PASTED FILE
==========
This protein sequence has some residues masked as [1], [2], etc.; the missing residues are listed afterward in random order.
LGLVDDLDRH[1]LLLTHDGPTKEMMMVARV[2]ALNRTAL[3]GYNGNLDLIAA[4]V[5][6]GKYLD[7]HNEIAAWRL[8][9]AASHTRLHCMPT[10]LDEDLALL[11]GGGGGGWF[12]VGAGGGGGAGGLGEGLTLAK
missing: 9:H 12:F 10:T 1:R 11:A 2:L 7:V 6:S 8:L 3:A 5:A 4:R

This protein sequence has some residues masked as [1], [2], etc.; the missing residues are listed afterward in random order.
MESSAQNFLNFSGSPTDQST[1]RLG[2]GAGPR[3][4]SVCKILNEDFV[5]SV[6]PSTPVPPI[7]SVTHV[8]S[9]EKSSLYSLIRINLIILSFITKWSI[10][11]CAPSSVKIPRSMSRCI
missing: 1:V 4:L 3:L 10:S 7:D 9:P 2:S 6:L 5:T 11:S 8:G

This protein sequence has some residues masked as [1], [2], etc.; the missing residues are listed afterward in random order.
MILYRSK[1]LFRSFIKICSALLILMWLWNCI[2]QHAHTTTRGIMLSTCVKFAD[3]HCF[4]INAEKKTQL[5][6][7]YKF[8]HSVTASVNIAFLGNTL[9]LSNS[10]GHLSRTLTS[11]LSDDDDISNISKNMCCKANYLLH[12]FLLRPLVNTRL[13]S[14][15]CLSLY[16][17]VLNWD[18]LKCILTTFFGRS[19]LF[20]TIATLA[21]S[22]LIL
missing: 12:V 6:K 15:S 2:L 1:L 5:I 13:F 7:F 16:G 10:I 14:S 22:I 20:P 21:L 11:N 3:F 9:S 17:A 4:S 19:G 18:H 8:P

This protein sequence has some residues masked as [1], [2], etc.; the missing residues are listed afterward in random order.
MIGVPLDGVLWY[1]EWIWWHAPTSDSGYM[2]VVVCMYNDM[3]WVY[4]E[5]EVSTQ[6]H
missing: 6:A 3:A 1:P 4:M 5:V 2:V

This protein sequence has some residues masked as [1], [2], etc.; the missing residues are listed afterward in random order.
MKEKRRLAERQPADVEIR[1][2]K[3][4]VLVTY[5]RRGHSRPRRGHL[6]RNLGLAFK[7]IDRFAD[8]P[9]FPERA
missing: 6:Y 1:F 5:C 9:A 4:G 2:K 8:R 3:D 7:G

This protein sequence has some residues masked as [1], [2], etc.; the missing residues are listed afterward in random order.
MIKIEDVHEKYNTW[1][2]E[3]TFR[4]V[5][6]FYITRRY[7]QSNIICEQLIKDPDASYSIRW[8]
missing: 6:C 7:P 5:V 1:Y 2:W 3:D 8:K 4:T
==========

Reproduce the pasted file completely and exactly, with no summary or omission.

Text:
This protein sequence has some residues masked as [1], [2], etc.; the missing residues are listed afterward in random order.
LGLVDDLDRH[1]LLLTHDGPTKEMMMVARV[2]ALNRTAL[3]GYNGNLDLIAA[4]V[5][6]GKYLD[7]HNEIAAWRL[8][9]AASHTRLHCMPT[10]LDEDLALL[11]GGGGGGWF[12]VGAGGGGGAGGLGEGLTLAK
missing: 9:H 12:F 10:T 1:R 11:A 2:L 7:V 6:S 8:L 3:A 5:A 4:R

This protein sequence has some residues masked as [1], [2], etc.; the missing residues are listed afterward in random order.
MESSAQNFLNFSGSPTDQST[1]RLG[2]GAGPR[3][4]SVCKILNEDFV[5]SV[6]PSTPVPPI[7]SVTHV[8]S[9]EKSSLYSLIRINLIILSFITKWSI[10][11]CAPSSVKIPRSMSRCI
missing: 1:V 4:L 3:L 10:S 7:D 9:P 2:S 6:L 5:T 11:S 8:G

This protein sequence has some residues masked as [1], [2], etc.; the missing residues are listed afterward in random order.
MILYRSK[1]LFRSFIKICSALLILMWLWNCI[2]QHAHTTTRGIMLSTCVKFAD[3]HCF[4]INAEKKTQL[5][6][7]YKF[8]HSVTASVNIAFLGNTL[9]LSNS[10]GHLSRTLTS[11]LSDDDDISNISKNMCCKANYLLH[12]FLLRPLVNTRL[13]S[14][15]CLSLY[16][17]VLNWD[18]LKCILTTFFGRS[19]LF[20]TIATLA[21]S[22]LIL
missing: 12:V 6:K 15:S 2:L 1:L 5:I 13:F 7:F 16:G 10:I 14:S 22:I 20:P 21:L 11:N 3:F 9:S 17:A 4:S 19:G 18:H 8:P

This protein sequence has some residues masked as [1], [2], etc.; the missing residues are listed afterward in random order.
MIGVPLDGVLWY[1]EWIWWHAPTSDSGYM[2]VVVCMYNDM[3]WVY[4]E[5]EVSTQ[6]H
missing: 6:A 3:A 1:P 4:M 5:V 2:V

This protein sequence has some residues masked as [1], [2], etc.; the missing residues are listed afterward in random order.
MKEKRRLAERQPADVEIR[1][2]K[3][4]VLVTY[5]RRGHSRPRRGHL[6]RNLGLAFK[7]IDRFAD[8]P[9]FPERA
missing: 6:Y 1:F 5:C 9:A 4:G 2:K 8:R 3:D 7:G

This protein sequence has some residues masked as [1], [2], etc.; the missing residues are listed afterward in random order.
MIKIEDVHEKYNTW[1][2]E[3]TFR[4]V[5][6]FYITRRY[7]QSNIICEQLIKDPDASYSIRW[8]
missing: 6:C 7:P 5:V 1:Y 2:W 3:D 8:K 4:T